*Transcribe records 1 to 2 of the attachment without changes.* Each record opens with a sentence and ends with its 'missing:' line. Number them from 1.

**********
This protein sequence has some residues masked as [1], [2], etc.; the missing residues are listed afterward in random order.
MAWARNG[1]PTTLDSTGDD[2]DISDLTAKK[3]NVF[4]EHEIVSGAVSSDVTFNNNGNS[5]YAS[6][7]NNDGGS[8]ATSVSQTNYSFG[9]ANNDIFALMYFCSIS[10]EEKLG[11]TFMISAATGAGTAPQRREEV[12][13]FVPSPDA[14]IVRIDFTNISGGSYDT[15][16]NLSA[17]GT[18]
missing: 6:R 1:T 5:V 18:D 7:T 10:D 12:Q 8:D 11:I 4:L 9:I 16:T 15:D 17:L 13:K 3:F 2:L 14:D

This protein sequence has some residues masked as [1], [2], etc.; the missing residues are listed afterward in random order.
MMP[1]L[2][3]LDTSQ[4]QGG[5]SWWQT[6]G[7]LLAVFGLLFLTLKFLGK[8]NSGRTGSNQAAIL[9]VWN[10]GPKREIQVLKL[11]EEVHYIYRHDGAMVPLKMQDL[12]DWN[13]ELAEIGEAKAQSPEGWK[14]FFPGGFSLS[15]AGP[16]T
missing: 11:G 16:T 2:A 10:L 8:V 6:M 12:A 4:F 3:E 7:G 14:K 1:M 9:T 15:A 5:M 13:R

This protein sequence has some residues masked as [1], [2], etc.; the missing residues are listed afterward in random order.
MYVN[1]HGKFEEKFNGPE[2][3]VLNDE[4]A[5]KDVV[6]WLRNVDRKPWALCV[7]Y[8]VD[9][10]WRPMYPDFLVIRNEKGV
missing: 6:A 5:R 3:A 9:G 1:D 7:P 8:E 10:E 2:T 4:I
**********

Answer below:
This protein sequence has some residues masked as [1], [2], etc.; the missing residues are listed afterward in random order.
MAWARNG[1]PTTLDSTGDD[2]DISDLTAKK[3]NVF[4]EHEIVSGAVSSDVTFNNNGNS[5]YAS[6][7]NNDGGS[8]ATSVSQTNYSFG[9]ANNDIFALMYFCSIS[10]EEKLG[11]TFMISAATGAGTAPQRREEV[12][13]FVPSPDA[14]IVRIDFTNISGGSYDT[15][16]NLSA[17]GT[18]
missing: 6:R 1:T 5:V 18:D 7:T 10:D 12:Q 8:D 11:I 4:L 9:I 16:T 15:D 17:L 13:K 3:F 2:L 14:D

This protein sequence has some residues masked as [1], [2], etc.; the missing residues are listed afterward in random order.
MMP[1]L[2][3]LDTSQ[4]QGG[5]SWWQT[6]G[7]LLAVFGLLFLTLKFLGK[8]NSGRTGSNQAAIL[9]VWN[10]GPKREIQVLKL[11]EEVHYIYRHDGAMVPLKMQDL[12]DWN[13]ELAEIGEAKAQSPEGWK[14]FFPGGFSLS[15]AGP[16]T
missing: 11:G 16:T 2:A 10:L 8:V 6:M 12:A 4:F 3:E 7:G 14:K 1:M 9:T 15:A 5:M 13:R